“Historically, Americans have been better at living democracy than at understanding it. They consider it a birthright and a universal aspiration, not a rare form of government that for two millennia was dismissed as base, unstable, and potentially tyrannical. They are generally unaware that democracy in the West went from being considered an irredeemable regime in classical antiquity, to a potentially good one only in the nineteenth century, to the best form of government only after World War II, to the sole legitimate regime only in the past twenty-five years.”
As one social media executive said to me recently, with an audible sigh: “For one set, we can’t take enough down; for another set, we can’t leave up enough. One side thinks social media enabled populism, while the other thinks the opposite. There will be no fixing this.”
Kara Swisher, writing in the New York Times.
“In shifting the focus of regulation from reining in institutional and corporate malfeasance to perpetual electronic guidance of individuals, algorithmic regulation offers us a good-old technocratic utopia of politics without politics. Disagreement and conflict, under this model, are seen as unfortunate byproducts of the analog era – to be solved through data collection – and not as inevitable results of economic or ideological conflicts.”
Since Trump took office, America has lost much of its global standing. It is no longer considered a beacon of tolerance and democracy, and is seen as uninterested if not hostile to much of the rest of the world. A Gallup poll in early 2018 found that global confidence in U.S. leadership never has been lower, and China now stands in higher overall favor.
My anecdotal experience is consistent with this data. When I was in Nigeria last year, a cab driver in Lagos cackled to me that “Now America finally has a Nigerian president!”
If digital connectivity provided the spark, it ignited because the kindling was already everywhere. The way forward is not to cultivate nostalgia for the old-world information gatekeepers or for the idealism of the Arab Spring. It’s to figure out how our institutions, our checks and balances, and our societal safeguards should function in the 21st century—not just for digital technologies but for politics and the economy in general. This responsibility isn’t on Russia, or solely on Facebook or Google or Twitter. It’s on us.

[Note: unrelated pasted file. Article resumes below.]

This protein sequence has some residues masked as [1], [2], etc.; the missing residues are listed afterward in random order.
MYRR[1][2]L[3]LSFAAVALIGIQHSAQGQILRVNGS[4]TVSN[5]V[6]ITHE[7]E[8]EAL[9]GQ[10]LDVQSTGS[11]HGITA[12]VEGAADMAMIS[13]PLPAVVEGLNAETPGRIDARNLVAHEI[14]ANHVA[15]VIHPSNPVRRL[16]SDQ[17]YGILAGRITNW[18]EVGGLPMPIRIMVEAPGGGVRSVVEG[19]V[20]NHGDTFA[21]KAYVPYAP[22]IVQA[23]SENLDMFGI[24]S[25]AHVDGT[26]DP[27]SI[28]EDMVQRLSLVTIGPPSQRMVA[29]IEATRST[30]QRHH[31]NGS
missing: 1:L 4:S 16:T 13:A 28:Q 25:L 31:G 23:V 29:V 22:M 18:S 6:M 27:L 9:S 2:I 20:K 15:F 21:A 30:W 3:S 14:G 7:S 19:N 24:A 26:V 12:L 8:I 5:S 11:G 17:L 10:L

“I think network effects are great, but in a sense they’re a little overrated. The problem with network effects is they unwind just as fast. And so they’re great while they last, but when they reverse, they reverse viciously. Go ask the MySpace guys how their network effect is going. Network effects can create a very strong position, for obvious reasons. But in another sense, it’s a very weak position to be in. Because if it cracks, you just unravel. I always worry when a company thinks the answer is just network effects. How durable are they?
Marc Andreessen in an interesting interview with Elad Gil.
”The really important kind of freedom involves attention, and awareness, and discipline, and effort, and being able truly to care about other people and to sacrifice for them, over and over, in myriad petty little unsexy ways, every day. That is real freedom. The alternative is unconsciousness, the default setting, the “rat race” – the constant gnawing sense of having had and lost some infinite thing.”
”When a thousand people believe some made-up story for one month, that’s fake news. When a billion people believe it for a thousand years, that’s a religion, and we are admonished not to call it fake news in order not to hurt the feelings of the faithful (or incur their wrath).”
Yuval Noah Harari, Observer, 5 August 2018.
If you had to rate your satisfaction with your life so far, out of 10, what would you score?
“I like the number eight. When you turn it through 180 degrees, it becomes infinity.”
Hans Ulrich Obrist, quoted in the Financial Times, 4/5 August 2018.
LATER Clive Page emails to point out that the trick only works if you rotate 8 through 90 degrees! Which is embarrassing for the esteemed FT sub-editors, not to mention this blogger!
”Boredom is the feeling that everything is a waste of time; serenity is the feeling that nothing is.”